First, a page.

Chief's Corner - week of July 30
By Chief Master Sgt. Rodney Deese, 50th Network Operations Group
/ Published July 28, 2015
SCHRIEVER AIR FORCE BASE, Colo. -- LOSING
As professionals, we don't often like to talk about losing. Personally, I hate losing with a passion. In every area of life, my desire is to be a winner. You name it, I want to win, just ask my kids about our epic Madden tournaments (but that's another story). However, I had to come to the realization that while winning should be the expectation, is not always possible. Losing should be the exception and not the rule, but when exception becomes a reality, we must handle it with professionalism and grace.
Within our very own Airmen's creed, "I will never falter, and I will not fail" seems paradoxical. It's not possible to never falter or fail. So, what exactly does that mean?
I submit the meaning has more to do with our way of life and mindset and less with absolute perfection. There will be failure and loss but the idea of the pursuit of perfection is ideal and worth striving for. It's in that pursuit that greatness will be discovered but we can't get there without experiencing loss. However, there is a major difference between having a loss and being a loser and that difference is in how we handle the loss.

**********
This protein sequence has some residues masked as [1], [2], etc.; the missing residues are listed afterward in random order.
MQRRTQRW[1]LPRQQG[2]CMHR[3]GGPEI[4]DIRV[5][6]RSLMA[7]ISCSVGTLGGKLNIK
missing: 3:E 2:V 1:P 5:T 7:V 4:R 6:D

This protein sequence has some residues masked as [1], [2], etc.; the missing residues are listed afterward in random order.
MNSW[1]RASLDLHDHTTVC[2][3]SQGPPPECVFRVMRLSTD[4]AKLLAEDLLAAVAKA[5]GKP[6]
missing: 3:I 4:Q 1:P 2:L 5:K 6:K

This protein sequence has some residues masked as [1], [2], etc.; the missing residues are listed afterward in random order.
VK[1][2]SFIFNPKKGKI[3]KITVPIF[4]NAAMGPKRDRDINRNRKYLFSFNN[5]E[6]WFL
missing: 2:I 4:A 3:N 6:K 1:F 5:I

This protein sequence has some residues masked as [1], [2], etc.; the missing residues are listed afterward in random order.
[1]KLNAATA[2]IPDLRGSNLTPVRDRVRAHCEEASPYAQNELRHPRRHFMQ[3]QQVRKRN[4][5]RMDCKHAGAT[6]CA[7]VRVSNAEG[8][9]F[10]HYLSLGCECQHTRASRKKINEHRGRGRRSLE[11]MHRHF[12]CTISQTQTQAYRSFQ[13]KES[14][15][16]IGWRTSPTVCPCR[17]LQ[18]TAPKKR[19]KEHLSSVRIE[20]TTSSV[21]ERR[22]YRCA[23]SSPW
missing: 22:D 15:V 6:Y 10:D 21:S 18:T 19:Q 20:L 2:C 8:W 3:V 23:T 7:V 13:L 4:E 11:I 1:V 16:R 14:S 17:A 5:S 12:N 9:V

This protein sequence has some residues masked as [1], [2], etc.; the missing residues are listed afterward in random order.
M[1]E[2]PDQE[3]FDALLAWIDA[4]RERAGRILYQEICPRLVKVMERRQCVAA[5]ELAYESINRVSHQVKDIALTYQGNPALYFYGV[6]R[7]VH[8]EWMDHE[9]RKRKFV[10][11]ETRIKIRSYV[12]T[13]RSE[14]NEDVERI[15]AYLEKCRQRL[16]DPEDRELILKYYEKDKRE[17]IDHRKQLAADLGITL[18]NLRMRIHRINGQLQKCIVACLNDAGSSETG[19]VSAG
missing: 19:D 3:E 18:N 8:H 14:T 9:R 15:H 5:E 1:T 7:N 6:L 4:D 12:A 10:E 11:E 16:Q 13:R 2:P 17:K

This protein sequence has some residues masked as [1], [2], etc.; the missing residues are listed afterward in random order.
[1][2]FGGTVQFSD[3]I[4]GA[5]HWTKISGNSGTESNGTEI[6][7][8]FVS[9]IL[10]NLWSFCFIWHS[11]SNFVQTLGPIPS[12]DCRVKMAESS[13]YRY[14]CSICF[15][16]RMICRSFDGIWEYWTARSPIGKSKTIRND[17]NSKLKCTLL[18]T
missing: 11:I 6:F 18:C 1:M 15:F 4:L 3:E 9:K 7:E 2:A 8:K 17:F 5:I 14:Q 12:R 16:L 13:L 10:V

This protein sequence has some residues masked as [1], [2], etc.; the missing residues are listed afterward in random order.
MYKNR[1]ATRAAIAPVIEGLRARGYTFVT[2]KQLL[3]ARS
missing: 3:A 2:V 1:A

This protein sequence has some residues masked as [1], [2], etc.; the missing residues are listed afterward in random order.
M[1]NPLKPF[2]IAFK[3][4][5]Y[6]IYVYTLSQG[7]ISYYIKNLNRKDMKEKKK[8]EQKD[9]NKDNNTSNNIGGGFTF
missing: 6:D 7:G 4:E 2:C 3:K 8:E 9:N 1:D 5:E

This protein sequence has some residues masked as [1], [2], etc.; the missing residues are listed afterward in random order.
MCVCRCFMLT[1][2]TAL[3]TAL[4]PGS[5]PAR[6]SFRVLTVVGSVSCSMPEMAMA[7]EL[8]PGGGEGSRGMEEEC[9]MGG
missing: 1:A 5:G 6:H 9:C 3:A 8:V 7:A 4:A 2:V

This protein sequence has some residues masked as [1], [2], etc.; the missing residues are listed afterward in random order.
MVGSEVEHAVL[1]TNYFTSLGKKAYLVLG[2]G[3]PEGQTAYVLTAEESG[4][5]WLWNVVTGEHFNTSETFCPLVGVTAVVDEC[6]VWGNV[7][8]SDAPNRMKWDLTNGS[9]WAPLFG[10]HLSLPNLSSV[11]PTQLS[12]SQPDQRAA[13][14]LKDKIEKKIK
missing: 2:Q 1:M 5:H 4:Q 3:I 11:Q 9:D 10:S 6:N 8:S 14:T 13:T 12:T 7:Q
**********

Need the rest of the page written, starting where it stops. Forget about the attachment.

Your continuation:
Every successful person has endured loss and failure but that is because they have attempted more. The unsuccessful person oftentimes is afraid of failure thus settling into a comfort zone and never stepping out on faith to make a real impact in this world. Theodore Roosevelt said, "It is hard to fail, but it is worse never to have tried to succeed." What would you attempt to do if you knew you wouldn't fail? What would you attempt to do if you knew you might fail, but you would learn and grow from that failure?
Our Air Force is experiencing major transformation in space and cyber and now is the time for Airmen to capitalize on their creativity and ingenuity to forge new paths ahead. To be clear, the Air Force needs you to fail. Or put another way, the Air Force needs you to not settle for status quo and take calculated risks to better accomplish our mission or better yet, to explore what that mission may look like several years from now. In other words, think big and in doing so there will be inevitable failure, but remember failure is a mandatory stop on the road to success.